A while back, a young man contacted me about a photo digitization and restoration project for his grandfather, who served in the U.S. military during the Vietnam War. They had some photographs from this period in his life—of friends, scenery, and the culture of Vietnam—that they wanted to use for an album.
When I get any commissions of this nature, I focus on the need of the customer and the sentiment they have for their photographs. Pictures help us connect to our memories and remind us of everything we have been through.
In this case, I digitized a few dozen photographs and restored eight, five of which were a series of Polaroids. It is pretty rare to work on a series of photos from the same time and place. What had happened was that they had been stacked upon one another, the photo print lab stamp bled, and the photos got stuck together. When they were separated, ink and fuzzy white paper remnants were left on the images.
When things like this happen, it is often due to moisture or fluctuating storage temperatures which can cause the photo emulsion to become tacky. The residue obstructed most of the information on the pictures, and although a water bath could have possibly removed some of the problem, I don’t work on the original; I go straight into the digital realm. So the process began.
Sharing the Information
Typically, when I first get the files to work on, I turn them all around and upside down to look at the texture of the undamaged parts of the original photo. This allows me to connect to the photograph’s qualities; its texture, colors, patterns, etc., and I have to lean into that to fulfill the restoration. My primary goal is to have the restored final image match the original’s texture, light, and tone as close as possible.
The material these pictures offered was so minimal in some areas that it was hard to utilize. When this happens, I must create new information or fill in empty spaces by copying from other parts of the photograph. I start by sharing information between the photos, and I use the surroundings and whatever other clear details I can find to fill in the negative space.
It’s like a puzzle, and you just have to find or create the piece that matches the area you are working on. I have to make it fit naturally in the photograph. To achieve this, I create a multitude of layers to clone or copy what is visible in the image and then blend it all carefully so as not to reveal any obvious repetition of texture. Because the original photos had an inherent softness of focus, they lent themselves well to the blending of grass and ground in this series.
Handling the information that is there, not obstructed by scratches or, in this case, by paper and stamp, is a very meticulous process. I have adapted my experience and skillset from my fine art background, which allows me to give the pictures depth, accuracy, and a sense of realism. For example, to recreate some of the landscapes, I had to paint them digitally.
The risk with this type of restoration is that it can look airbrushed, but I work carefully to avoid this effect. In this series, some of the landscapes and the water required precise painting to match the surroundings and to fit in with the original and cloned textures.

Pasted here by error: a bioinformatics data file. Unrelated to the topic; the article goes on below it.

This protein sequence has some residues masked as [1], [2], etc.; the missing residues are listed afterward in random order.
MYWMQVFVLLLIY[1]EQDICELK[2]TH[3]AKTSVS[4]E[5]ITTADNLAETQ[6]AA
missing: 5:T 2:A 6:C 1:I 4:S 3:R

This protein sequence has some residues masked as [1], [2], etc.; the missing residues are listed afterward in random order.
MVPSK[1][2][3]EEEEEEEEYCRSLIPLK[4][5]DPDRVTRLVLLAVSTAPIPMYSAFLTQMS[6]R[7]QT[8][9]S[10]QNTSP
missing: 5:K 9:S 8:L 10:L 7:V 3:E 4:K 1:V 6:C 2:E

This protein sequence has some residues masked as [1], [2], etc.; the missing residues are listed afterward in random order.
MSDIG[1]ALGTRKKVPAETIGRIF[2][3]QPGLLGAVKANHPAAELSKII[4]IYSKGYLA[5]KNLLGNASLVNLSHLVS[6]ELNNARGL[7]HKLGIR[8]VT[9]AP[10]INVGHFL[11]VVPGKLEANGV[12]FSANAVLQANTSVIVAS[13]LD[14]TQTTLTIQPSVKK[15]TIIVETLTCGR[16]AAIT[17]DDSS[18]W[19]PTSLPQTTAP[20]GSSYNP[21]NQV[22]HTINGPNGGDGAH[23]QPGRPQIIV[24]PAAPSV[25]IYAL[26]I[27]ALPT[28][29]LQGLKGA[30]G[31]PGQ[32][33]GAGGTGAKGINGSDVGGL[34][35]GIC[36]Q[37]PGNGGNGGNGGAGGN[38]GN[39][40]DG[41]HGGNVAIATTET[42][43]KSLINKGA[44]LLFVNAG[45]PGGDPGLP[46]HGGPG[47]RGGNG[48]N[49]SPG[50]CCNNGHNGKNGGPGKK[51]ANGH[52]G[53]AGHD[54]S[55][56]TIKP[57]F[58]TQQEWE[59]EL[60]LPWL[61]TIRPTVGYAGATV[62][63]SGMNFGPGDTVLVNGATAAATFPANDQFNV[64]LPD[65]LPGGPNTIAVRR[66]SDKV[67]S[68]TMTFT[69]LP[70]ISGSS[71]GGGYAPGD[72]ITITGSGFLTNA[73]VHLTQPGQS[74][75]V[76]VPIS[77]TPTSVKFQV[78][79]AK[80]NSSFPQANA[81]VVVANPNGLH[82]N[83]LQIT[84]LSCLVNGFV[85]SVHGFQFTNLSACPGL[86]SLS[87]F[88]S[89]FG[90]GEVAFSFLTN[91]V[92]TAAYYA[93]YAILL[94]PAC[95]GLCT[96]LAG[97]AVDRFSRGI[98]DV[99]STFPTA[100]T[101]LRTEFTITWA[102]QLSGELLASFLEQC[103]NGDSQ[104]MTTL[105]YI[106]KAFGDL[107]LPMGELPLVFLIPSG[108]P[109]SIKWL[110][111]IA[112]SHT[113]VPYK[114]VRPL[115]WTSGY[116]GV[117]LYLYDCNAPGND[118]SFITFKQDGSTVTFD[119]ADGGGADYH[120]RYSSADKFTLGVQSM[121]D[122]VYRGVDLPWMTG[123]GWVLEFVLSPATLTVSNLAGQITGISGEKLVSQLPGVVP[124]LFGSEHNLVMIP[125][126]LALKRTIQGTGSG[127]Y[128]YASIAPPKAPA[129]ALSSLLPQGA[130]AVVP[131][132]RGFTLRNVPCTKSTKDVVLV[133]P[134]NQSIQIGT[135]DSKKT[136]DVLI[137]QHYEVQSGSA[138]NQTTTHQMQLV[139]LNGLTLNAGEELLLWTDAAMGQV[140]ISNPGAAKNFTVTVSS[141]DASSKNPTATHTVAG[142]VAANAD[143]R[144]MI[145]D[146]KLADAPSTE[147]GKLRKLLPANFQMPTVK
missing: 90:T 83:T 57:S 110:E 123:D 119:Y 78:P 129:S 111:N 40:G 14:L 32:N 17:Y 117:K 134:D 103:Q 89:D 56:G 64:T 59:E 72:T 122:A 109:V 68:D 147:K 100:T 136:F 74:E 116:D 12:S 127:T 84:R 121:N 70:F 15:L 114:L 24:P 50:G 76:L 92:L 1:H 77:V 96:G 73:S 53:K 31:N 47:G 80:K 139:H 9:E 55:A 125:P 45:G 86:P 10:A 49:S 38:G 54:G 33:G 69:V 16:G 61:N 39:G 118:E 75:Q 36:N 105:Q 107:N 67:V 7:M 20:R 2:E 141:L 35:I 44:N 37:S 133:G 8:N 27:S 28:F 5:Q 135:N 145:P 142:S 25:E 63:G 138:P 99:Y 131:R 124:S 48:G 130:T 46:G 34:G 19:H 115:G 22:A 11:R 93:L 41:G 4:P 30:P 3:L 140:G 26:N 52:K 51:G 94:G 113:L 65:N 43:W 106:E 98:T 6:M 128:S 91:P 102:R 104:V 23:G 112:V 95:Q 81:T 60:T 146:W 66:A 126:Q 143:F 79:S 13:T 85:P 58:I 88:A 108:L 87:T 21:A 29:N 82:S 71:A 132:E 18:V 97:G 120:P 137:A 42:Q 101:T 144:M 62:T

From Restoration to Recreation
Once I had shared all the information I could between the photographs, some elements were still missing in a couple of pictures. For example, the outfits of two soldiers in the foreground and a man’s arm had to be recreated entirely.
For this part, I dove into the Internet to do research, and I looked for large image samples or archived photos from that time and place, with that particular military attire and an arm at a similar angle. I was surprised at how challenging it was to find images that accurately depicted what I needed despite photographs from Vietnam being pretty common.
Once I did, I worked them into place, altering the tone, texture, brightness, placement, shadow, etc., for them to feel as natural as possible. The most difficult part of using reference imagery is making it fit the vintage or antique feel. It is quite hard to make a crisp picture from 2021 look like it belongs to another decade. It calls for a combination of intuitive replication and blending techniques, and a precise understanding of the structure, anatomy, and light and dark.
Overall, each photo of this series took a couple of hours, and the whole process required a lot of patience. I had to take regular day-long breaks to let my eyes and brain step away from the images to see more clearly what needed more work. To be honest, I could keep toying with each picture for months on end because there will always be one more little detail to change, so I have to stop myself at the quoted time or when I feel pleased with my work.
Eventually, when I gave the new, restored files to the customer, the family was delighted and amazed at how well they turned out. It is always a lovely feeling when the customer is actually surprised. Whenever I’m in the tedium of doing the most intricate work, I try to go back to that feeling. It is not something I take for granted, and it makes me happy to know that people appreciate my work. It truly is an honor to provide this service.
About the author: Jenn Cohen is a photo restoration and colorization specialist, photo and fine art printer, and digital archivist based in Bellingham, Washington. The opinions expressed in this article are solely those of the author. Cohen is the founder of Facsimile, a photo restoration service that breathes new life into family histories. You can find more of Cohen’s work on Instagram.